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Comment: Re:Teleportation remains elusive (Score 1) 207

by robot_guy (#41323165) Attached to: Star Trek Tech That Exists Today

Best treatment I ever saw on this is John Weldon's "To Be" animation. I saw it in the UK years ago and it took me ages to find out what it was called so I could look it up on-line. Varies between light-hearted entertainment and deeply disturbing nightmare fuel depending on how much you think about it.

Music

iPod Shuffle Finds Its Voice 379

Posted by Soulskill
from the easy-to-use-easy-to-lose dept.
theodp writes "Steve Jobs wasn't around to convince you that you should be impressed, but on Wednesday Apple unveiled a 4GB Shuffle that's half the size of its predecessor. Holding up to 1,000 songs, the pre-shrunk Shuffle sports a 10-hour battery life and also adds a new VoiceOver feature that can recite song titles, artists, and playlist names, as well as provide status information. Even without a show from Steve, the new player is generally leaving folks dazzled, although there are some complaints." Update: 3/14 at 14:10 by SS: Reader Mike points out some disturbing news that the new Shuffle contains DRM which, according to a review at iLounge, prevents it from fully working with any headphones that don't have an Apple "authentication chip."
Communications

The State of UK Broadband — Not So Fast 279

Posted by kdawson
from the but-you-have-actual-competition dept.
Barence writes "The deplorable speed of British broadband connections has been revealed in the latest figures from the Office of National Statistics, which show that 42.3% of broadband connections are slower than 2Mb/sec. More worryingly, the ONS statistics are based on the connection's headline speed, not actual throughput, which means that many more British broadband connections are effectively below the 2Mb/sec barrier. Better still, a separate report issued yesterday by Ofcom revealed that the majority of broadband users had no idea about the speed of their connection anyway."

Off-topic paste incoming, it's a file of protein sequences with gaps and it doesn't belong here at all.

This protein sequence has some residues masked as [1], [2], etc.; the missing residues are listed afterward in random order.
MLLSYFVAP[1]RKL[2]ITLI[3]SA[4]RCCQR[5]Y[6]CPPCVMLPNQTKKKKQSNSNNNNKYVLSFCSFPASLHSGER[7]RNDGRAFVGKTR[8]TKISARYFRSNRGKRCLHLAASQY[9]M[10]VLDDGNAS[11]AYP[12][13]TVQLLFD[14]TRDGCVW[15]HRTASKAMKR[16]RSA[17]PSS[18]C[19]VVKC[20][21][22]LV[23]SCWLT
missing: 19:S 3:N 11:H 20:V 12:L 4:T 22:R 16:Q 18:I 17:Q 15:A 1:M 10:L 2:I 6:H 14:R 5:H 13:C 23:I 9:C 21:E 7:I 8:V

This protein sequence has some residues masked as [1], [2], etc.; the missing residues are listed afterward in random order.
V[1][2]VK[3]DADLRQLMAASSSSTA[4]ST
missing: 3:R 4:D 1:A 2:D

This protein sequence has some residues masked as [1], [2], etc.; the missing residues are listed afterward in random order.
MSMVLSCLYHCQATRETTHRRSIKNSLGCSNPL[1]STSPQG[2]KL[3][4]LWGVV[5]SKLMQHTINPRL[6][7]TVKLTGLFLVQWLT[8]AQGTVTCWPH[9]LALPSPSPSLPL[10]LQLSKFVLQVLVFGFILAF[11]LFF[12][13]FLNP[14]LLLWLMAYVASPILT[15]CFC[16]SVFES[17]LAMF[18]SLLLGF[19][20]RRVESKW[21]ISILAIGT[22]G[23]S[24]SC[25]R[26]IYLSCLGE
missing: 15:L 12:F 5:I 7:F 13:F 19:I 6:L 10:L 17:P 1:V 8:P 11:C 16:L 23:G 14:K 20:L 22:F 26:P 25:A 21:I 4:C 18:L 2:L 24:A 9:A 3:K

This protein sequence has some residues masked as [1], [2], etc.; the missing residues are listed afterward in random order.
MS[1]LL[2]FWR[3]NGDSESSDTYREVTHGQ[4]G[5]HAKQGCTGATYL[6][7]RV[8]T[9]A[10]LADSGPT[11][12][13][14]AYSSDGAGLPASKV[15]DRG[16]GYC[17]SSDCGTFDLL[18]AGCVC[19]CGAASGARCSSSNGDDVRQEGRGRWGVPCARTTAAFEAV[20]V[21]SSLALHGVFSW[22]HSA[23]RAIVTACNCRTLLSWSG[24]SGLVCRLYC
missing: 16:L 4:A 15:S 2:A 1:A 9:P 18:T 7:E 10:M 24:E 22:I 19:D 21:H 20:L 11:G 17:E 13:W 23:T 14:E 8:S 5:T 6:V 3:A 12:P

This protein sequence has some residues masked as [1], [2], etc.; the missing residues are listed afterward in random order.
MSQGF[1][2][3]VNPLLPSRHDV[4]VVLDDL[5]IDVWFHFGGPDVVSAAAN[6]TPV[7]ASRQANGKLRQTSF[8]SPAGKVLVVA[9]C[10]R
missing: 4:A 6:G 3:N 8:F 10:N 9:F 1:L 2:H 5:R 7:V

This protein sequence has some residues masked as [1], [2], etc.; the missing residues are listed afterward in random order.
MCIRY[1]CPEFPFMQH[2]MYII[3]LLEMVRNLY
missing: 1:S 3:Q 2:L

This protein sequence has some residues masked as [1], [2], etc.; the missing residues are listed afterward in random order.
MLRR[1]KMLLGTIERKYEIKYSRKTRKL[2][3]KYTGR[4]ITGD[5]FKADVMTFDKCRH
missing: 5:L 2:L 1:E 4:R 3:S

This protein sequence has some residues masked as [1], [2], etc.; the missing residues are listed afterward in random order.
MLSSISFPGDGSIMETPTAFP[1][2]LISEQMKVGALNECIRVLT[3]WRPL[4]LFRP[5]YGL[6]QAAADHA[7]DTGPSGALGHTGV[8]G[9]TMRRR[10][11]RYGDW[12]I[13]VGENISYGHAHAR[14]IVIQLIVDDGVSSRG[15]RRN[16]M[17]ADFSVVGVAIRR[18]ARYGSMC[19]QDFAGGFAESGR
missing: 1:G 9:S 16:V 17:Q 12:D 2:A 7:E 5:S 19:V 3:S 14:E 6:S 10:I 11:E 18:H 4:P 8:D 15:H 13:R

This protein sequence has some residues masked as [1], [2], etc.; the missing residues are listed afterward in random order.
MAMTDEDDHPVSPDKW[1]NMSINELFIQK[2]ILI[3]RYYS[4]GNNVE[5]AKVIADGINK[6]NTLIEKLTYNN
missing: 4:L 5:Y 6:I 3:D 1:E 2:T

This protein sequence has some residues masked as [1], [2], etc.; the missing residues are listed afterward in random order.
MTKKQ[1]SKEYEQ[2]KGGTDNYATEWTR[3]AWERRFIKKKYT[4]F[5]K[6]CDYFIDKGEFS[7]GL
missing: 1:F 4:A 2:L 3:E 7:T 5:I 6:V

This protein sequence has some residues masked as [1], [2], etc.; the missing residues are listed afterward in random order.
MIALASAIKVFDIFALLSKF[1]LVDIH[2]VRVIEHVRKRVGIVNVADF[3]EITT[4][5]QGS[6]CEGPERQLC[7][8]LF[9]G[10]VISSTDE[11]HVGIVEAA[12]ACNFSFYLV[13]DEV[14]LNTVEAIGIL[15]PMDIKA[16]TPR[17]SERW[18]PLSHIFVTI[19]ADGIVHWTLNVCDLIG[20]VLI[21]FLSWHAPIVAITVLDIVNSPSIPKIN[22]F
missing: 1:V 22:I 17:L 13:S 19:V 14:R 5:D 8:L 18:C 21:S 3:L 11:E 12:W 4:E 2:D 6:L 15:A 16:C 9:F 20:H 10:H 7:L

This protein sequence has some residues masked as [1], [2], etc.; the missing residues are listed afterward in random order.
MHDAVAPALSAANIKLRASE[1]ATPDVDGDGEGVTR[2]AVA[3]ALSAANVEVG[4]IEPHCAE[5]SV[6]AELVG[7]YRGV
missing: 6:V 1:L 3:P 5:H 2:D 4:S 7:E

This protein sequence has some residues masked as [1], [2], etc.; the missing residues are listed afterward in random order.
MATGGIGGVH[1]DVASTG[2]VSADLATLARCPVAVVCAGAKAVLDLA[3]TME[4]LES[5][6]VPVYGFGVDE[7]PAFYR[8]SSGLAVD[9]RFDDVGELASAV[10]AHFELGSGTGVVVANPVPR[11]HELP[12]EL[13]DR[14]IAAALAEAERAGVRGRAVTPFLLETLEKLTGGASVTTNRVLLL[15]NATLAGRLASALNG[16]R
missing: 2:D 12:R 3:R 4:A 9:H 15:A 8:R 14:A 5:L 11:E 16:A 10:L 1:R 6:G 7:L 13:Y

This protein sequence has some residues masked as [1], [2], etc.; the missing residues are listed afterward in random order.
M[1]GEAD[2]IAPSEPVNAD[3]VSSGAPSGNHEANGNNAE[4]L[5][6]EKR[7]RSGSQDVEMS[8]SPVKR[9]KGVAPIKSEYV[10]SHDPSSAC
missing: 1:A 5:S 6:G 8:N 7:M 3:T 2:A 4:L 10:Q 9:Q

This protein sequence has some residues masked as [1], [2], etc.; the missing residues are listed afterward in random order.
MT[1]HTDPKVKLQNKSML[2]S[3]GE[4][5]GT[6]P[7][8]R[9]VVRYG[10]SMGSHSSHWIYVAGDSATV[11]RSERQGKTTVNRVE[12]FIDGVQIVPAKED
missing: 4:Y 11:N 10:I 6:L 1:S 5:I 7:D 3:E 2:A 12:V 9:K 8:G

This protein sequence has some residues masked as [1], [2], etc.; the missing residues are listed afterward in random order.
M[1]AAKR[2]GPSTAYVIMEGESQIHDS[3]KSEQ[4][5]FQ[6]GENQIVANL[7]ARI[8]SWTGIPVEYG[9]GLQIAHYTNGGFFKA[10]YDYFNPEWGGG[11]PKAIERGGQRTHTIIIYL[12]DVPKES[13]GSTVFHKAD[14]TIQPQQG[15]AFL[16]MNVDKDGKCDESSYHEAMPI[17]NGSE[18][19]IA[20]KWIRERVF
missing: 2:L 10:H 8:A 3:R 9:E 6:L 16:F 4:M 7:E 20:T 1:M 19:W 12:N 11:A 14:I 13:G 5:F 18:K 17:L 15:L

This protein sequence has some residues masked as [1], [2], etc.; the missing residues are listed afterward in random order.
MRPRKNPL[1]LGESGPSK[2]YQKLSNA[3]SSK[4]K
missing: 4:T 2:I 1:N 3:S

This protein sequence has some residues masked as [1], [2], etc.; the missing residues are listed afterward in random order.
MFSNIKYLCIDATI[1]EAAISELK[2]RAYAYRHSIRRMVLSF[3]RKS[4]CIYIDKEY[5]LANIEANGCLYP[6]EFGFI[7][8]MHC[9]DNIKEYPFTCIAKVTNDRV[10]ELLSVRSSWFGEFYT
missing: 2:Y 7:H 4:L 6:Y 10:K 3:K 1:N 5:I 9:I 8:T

Security

Lenovo Service Disables Laptops With a Text Message 257

Posted by kdawson
from the say-the-magic-word dept.
narramissic writes "Lenovo plans to announce on Tuesday a service that allows users to remotely disable a PC by sending a text message. A user can send the command from a specified cell phone number — each ThinkPad can be paired with up to 10 cell phones — to kill a PC. The software will be available free from Lenovo's Web site. It will also be available on certain ThinkPad notebooks equipped with mobile broadband starting in the first half of 2009. 'You steal my PC and ... if I can deliver a signal to that PC that turns it off, hey, I'm good now,' said Stacy Cannady, product manager of security at Lenovo. 'The limitation here is that you have to have a WAN card in the PC and you must be paying a data plan for it,' Cannady added."
Privacy

Judge Orders White House To Produce Wiretap Memos 178

Posted by Soulskill
from the show-and-tell dept.
sv_libertarian sends this excerpt from the Associated Press: "A judge has ordered the Justice Department to produce White House memos that provide the legal basis for the Bush administration's post-Sept. 11 warrantless wiretapping program. US District Judge Henry Kennedy Jr. signed an order (PDF) Friday requiring the department to produce the memos by the White House legal counsel's office by Nov. 17. He said he will review the memos in private to determine if any information can be released publicly without violating attorney-client privilege or jeopardizing national security. Kennedy issued his order in response to lawsuits by civil liberties groups in 2005 after news reports disclosed the wiretapping."

Comment: Re:Why no source code? (Score 2, Interesting) 72

by robot_guy (#23315630) Attached to: Prototyping 50 Games in One Semester

There is a bi-annual 48 hour solo game development competition called Ludum Dare 48h that has just finished its 11th incarnation. All the entries have to supply source so it might be interesting for you to have a look though these. This time there were over 70 final entries but you do have to realise that there is a wide range of polish and completeness.

The competition itself is actually quite fun and provides a good forum for playing at game development as at doesn't take up much time and the end results are not expected to be perfectly polished, complete games.

You can do this in a number of ways. IBM chose to do all of them. Why do you find that funny? -- D. Taylor, Computer Science 350

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